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Editors’ Bookshelf

March 2024
1min read

A. Lifelong bird watchers and those who are baffled at the bird feeder will marvel equally at the new Sibley Guide to Birds (Knopf, $35.00). David Alien Sibley has been drawing and painting America’s birds—and preparing to create this volume—since he was seven. In it he shows every species found in the United States and Canada in all its varieties, including juvenile and nonbreeding plumages and in flight. The presentation, as beautiful as it is detailed and informative, sets a dazzling new standard for bird guides and thus for the appreciation of the avian wonders of our continent.

B. In an age of e-mail invitations and mass-produced “Come to Our Party” cards, it’s refreshing to recall the era between the Civil War and the Depression, when the elaborate flamboyance that has always surrounded Mardi Gras in New Orleans extended even to the cards that invited revelers to holiday balls. Henri I Schindler, a long-time collector, has recently published Mardi Gras Treasures: Invitations of the Golden Age (Pelican, $35.00), from which the picture at left is taken. Future volumes will P cover float designs, costume designs, and jewelry and krewe favors; postcard and notecard versions of the float designs are already available.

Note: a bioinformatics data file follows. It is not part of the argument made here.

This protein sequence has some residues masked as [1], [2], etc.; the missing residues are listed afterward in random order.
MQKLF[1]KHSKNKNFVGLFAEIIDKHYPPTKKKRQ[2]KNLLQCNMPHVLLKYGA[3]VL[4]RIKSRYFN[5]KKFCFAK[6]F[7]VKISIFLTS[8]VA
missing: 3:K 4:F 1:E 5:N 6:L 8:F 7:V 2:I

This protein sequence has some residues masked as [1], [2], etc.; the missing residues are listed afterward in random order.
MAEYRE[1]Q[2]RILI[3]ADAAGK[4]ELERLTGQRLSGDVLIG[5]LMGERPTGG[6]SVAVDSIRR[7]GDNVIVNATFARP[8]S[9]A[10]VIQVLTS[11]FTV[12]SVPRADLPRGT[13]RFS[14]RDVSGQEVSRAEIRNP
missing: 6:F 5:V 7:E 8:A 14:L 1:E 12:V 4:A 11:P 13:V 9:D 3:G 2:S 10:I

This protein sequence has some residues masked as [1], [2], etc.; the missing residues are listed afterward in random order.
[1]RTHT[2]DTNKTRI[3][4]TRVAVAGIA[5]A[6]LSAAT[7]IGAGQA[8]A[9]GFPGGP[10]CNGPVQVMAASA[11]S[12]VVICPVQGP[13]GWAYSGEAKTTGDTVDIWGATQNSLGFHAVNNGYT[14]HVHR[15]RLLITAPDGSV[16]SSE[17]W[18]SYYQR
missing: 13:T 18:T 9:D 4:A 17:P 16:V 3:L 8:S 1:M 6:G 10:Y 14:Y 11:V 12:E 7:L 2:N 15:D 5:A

C. “No televisions, no radios, no cars, no dancing,” writes Laura Wilson in Hutterites of Montana (Yale University Press, $39.95) of the Protestant sect that has lived and farmed in communal settlements since emigrating to the Dakota Territory in the 187Os. The Hutterites even forbid photography, though they relented this time, allowing Wilson to take the black-and-white pictures that form the bulk of this book. The usual shots of bonneted women sewing and cooking are here, but jarring modern notes also creep in: a baby wearing a head kerchief, a long dress, and tiny sneakers; desserts made with Oreos and Jell-0; and children frolicking in front of vinyl-sided buildings that look for all the world like suburban tract housing.

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